By Mary Landers
Ten newborn right whale calves were documented this year off the coast of Georgia and north Florida, their only known calving grounds.
That’s about half the annual average since 2000. But Clay George, who heads right whale research for the Department of Natural Resources’ Nongame Conservation Section, said researchers had been braced for worse.
“Given how few animals were seen in the Bay of Fundy last summer, we were concerned that calving numbers could be even lower. Ten is below average … but it’s not off-the-charts bad.”
Highly endangered North Atlantic right whales number about 500 individuals. They’re so-named because their slow-moving, shore-hugging habits and tendency to float when dead made them the “right” whale to kill. They were hunted to near extinction by the early 1900s.
The bus-sized baleen whales are now posting a 2.7 percent per year growth rate. Though not robust, that rate is bolstered by the fact that no whale deaths from ship strikes or entanglement in commercial fishing gear were documented this year.
George and colleagues from the DNR and other organizations did partially disentangle a whale from commercial fishing gear in February. Although not seen since, there’s hope the whale will be spotted in northern waters.
Entanglement is a leading cause of right whale deaths, and 83 percent of the whales bear scars from being entangled.
Overall, fewer deaths by collision with vessels is credited to regional ship speed restrictions, which were made permanent in December.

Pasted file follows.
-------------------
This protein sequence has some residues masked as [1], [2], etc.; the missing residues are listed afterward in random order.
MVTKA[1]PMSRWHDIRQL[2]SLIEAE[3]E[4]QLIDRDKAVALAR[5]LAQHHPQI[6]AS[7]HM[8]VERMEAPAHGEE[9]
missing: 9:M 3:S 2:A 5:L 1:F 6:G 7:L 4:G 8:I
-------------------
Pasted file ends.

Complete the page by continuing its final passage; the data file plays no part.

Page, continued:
This year’s calf tally, which could increase if a new calf is spotted up north as occasionally happens, is not the worst in recent years. Only seven calves were documented in 2012.
If right whales slip into a protracted period of below-average calving, George said, the population will suffer. Such trends can take years to surface and can involve large-scale factors, such as climate change, that alter habitats and prey sources across the Atlantic.
Right whales feed in New England and Canadian waters in the summer, and females head south in the winter to give birth. Seasonal aerial surveys in this region ended March 31. Some whales are thought to be lingering in the South and boaters should be alert for them, cautioned Patricia Naessig, right whale survey coordinator with the nonprofit Sea2Shore Alliance.
“The main thing is — even if surveys are not going on — boaters should be cautious,” she said. “Be aware to take it slow.”
With fewer than 100 breeding females left, each potential mother is especially precious to the species’ survival, Naessig said.
“The thing people need to keep in mind is we could easily lose a few females from the population and it would cause a dramatic decrease,” she said. “You have to have four births to replace one reproductive female.”
Of the ten calves born this year, one has disappeared and likely died. It’s the offspring of a whale named Half Note who has been seen repeatedly in Georgia. At 31 years old she’s given birth six times, but only two calves, her first two, have survived.
“We don’t know if it’s something genetic or she’s not lactating,” Naessig said. “We don’t know. She’s been successful in the past with calves.”
COUNTING ON WHALES
32: Right whales other than mothers and calves seen in the Southeast this year. Most were younger than 10 years old.
20.6: Average number of calves documented per year from 2000-2013. The average since 1990 is 16.7, and 15 since 1980.
19.9: Average number of calves per year from 2000-2014.
8: Calves that scientists collected genetic samples from this season.
5 (at least): Individual humpback whales seen.
Source: Georgia DNR
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